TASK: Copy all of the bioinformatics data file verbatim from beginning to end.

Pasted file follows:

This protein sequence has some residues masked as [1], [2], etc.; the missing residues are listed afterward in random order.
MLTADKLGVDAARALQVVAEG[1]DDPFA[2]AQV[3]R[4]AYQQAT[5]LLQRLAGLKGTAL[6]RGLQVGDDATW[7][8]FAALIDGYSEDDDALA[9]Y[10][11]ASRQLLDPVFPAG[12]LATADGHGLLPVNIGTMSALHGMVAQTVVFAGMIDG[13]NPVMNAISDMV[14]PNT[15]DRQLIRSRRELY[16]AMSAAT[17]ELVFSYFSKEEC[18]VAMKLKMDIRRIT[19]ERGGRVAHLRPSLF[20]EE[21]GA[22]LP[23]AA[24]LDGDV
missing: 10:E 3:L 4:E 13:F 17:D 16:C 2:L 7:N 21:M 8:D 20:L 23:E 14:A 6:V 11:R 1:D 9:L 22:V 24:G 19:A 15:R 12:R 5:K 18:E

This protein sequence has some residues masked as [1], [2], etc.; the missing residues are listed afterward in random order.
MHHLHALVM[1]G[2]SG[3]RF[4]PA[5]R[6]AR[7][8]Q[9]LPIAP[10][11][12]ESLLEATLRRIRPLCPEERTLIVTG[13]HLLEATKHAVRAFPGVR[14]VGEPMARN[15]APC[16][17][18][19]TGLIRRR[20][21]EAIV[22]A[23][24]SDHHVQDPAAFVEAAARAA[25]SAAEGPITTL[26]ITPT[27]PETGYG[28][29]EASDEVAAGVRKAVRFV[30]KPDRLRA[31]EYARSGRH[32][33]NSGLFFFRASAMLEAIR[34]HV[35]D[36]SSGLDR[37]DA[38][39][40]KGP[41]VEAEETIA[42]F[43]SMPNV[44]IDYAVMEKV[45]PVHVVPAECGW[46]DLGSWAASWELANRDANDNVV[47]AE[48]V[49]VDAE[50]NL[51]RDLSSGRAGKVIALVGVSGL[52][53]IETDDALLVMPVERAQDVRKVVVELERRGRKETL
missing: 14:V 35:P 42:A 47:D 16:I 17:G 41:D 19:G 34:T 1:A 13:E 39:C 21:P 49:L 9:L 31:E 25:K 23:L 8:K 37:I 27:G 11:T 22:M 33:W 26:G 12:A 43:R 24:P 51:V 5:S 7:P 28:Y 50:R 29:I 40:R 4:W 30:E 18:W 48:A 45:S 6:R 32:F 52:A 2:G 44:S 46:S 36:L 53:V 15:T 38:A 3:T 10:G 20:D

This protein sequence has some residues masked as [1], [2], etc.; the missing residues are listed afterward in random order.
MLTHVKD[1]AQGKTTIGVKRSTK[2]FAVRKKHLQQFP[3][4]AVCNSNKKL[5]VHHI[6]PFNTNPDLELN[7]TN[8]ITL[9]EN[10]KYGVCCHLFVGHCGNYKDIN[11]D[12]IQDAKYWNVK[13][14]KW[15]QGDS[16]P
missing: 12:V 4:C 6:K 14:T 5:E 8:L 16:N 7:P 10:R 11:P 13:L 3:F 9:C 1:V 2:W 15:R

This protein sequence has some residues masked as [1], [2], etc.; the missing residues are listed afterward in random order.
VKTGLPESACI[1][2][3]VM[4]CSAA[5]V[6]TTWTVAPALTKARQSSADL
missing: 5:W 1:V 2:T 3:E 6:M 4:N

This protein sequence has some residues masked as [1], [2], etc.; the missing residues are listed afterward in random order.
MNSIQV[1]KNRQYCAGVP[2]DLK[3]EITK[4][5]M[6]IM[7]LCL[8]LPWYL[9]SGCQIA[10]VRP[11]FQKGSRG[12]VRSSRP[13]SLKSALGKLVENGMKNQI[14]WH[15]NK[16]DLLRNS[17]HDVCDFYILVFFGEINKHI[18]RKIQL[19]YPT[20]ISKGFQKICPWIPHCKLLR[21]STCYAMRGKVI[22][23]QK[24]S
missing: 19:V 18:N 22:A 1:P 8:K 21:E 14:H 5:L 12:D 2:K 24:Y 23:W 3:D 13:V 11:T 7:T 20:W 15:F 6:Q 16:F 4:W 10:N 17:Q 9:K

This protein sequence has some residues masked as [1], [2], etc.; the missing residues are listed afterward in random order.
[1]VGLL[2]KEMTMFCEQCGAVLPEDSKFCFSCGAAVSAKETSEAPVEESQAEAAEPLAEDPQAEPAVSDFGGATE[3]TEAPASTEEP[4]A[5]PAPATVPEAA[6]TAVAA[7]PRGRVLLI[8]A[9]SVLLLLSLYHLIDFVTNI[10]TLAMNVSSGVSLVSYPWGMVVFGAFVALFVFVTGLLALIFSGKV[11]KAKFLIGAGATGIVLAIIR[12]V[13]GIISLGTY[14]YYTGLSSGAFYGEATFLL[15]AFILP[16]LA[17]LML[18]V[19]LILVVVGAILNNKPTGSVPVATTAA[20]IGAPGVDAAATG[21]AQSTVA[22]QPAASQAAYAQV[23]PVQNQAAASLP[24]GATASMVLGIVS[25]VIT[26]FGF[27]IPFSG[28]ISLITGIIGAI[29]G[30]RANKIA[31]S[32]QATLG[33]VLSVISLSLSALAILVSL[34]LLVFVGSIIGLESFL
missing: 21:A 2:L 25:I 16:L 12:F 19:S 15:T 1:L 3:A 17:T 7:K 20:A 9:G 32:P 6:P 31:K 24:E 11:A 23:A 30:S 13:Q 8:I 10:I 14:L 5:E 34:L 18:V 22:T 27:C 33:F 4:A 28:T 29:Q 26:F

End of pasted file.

This protein sequence has some residues masked as [1], [2], etc.; the missing residues are listed afterward in random order.
MLTADKLGVDAARALQVVAEG[1]DDPFA[2]AQV[3]R[4]AYQQAT[5]LLQRLAGLKGTAL[6]RGLQVGDDATW[7][8]FAALIDGYSEDDDALA[9]Y[10][11]ASRQLLDPVFPAG[12]LATADGHGLLPVNIGTMSALHGMVAQTVVFAGMIDG[13]NPVMNAISDMV[14]PNT[15]DRQLIRSRRELY[16]AMSAAT[17]ELVFSYFSKEEC[18]VAMKLKMDIRRIT[19]ERGGRVAHLRPSLF[20]EE[21]GA[22]LP[23]AA[24]LDGDV
missing: 10:E 3:L 4:E 13:F 17:D 16:C 2:L 7:N 21:M 8:D 20:L 23:E 14:A 6:V 11:R 1:D 9:L 22:V 24:G 19:A 15:R 12:R 5:K 18:E

This protein sequence has some residues masked as [1], [2], etc.; the missing residues are listed afterward in random order.
MHHLHALVM[1]G[2]SG[3]RF[4]PA[5]R[6]AR[7][8]Q[9]LPIAP[10][11][12]ESLLEATLRRIRPLCPEERTLIVTG[13]HLLEATKHAVRAFPGVR[14]VGEPMARN[15]APC[16][17][18][19]TGLIRRR[20][21]EAIV[22]A[23][24]SDHHVQDPAAFVEAAARAA[25]SAAEGPITTL[26]ITPT[27]PETGYG[28][29]EASDEVAAGVRKAVRFV[30]KPDRLRA[31]EYARSGRH[32][33]NSGLFFFRASAMLEAIR[34]HV[35]D[36]SSGLDR[37]DA[38][39][40]KGP[41]VEAEETIA[42]F[43]SMPNV[44]IDYAVMEKV[45]PVHVVPAECGW[46]DLGSWAASWELANRDANDNVV[47]AE[48]V[49]VDAE[50]NL[51]RDLSSGRAGKVIALVGVSGL[52][53]IETDDALLVMPVERAQDVRKVVVELERRGRKETL
missing: 14:V 35:P 42:A 47:D 16:I 17:G 41:D 19:G 34:T 1:A 13:E 39:C 21:P 49:L 9:L 31:E 25:K 23:L 8:K 37:I 27:G 11:T 22:M 33:W 26:G 12:A 43:R 24:P 51:V 5:S 7:P 28:Y 50:R 29:I 40:R 4:W 30:E 18:W 48:A 45:S 6:R 32:F 52:A 2:G 44:S 46:S 36:L 53:V 15:T 38:A 3:T 10:G 20:D

This protein sequence has some residues masked as [1], [2], etc.; the missing residues are listed afterward in random order.
MLTHVKD[1]AQGKTTIGVKRSTK[2]FAVRKKHLQQFP[3][4]AVCNSNKKL[5]VHHI[6]PFNTNPDLELN[7]TN[8]ITL[9]EN[10]KYGVCCHLFVGHCGNYKDIN[11]D[12]IQDAKYWNVK[13][14]KW[15]QGDS[16]P
missing: 12:V 4:C 6:K 14:T 5:E 8:L 16:N 7:P 10:R 11:P 13:L 3:F 9:C 1:V 2:W 15:R

This protein sequence has some residues masked as [1], [2], etc.; the missing residues are listed afterward in random order.
VKTGLPESACI[1][2][3]VM[4]CSAA[5]V[6]TTWTVAPALTKARQSSADL
missing: 5:W 1:V 2:T 3:E 6:M 4:N

This protein sequence has some residues masked as [1], [2], etc.; the missing residues are listed afterward in random order.
MNSIQV[1]KNRQYCAGVP[2]DLK[3]EITK[4][5]M[6]IM[7]LCL[8]LPWYL[9]SGCQIA[10]VRP[11]FQKGSRG[12]VRSSRP[13]SLKSALGKLVENGMKNQI[14]WH[15]NK[16]DLLRNS[17]HDVCDFYILVFFGEINKHI[18]RKIQL[19]YPT[20]ISKGFQKICPWIPHCKLLR[21]STCYAMRGKVI[22][23]QK[24]S
missing: 19:V 18:N 22:A 1:P 8:K 21:E 14:H 5:L 12:D 2:K 24:Y 23:W 3:D 13:V 11:T 7:T 20:W 15:F 6:Q 16:F 4:W 10:N 17:Q 9:K

This protein sequence has some residues masked as [1], [2], etc.; the missing residues are listed afterward in random order.
[1]VGLL[2]KEMTMFCEQCGAVLPEDSKFCFSCGAAVSAKETSEAPVEESQAEAAEPLAEDPQAEPAVSDFGGATE[3]TEAPASTEEP[4]A[5]PAPATVPEAA[6]TAVAA[7]PRGRVLLI[8]A[9]SVLLLLSLYHLIDFVTNI[10]TLAMNVSSGVSLVSYPWGMVVFGAFVALFVFVTGLLALIFSGKV[11]KAKFLIGAGATGIVLAIIR[12]V[13]GIISLGTY[14]YYTGLSSGAFYGEATFLL[15]AFILP[16]LA[17]LML[18]V[19]LILVVVGAILNNKPTGSVPVATTAA[20]IGAPGVDAAATG[21]AQSTVA[22]QPAASQAAYAQV[23]PVQNQAAASLP[24]GATASMVLGIVS[25]VIT[26]FGF[27]IPFSG[28]ISLITGIIGAI[29]G[30]RANKIA[31]S[32]QATLG[33]VLSVISLSLSALAILVSL[34]LLVFVGSIIGLESFL
missing: 21:A 2:L 25:I 16:L 12:F 19:S 15:T 1:L 3:A 17:T 7:K 20:A 9:G 32:P 6:P 31:K 24:E 11:A 23:A 30:S 13:Q 8:I 10:I 14:L 5:E 34:L 18:V 22:T 27:C 33:F 4:A 28:T 29:Q 26:F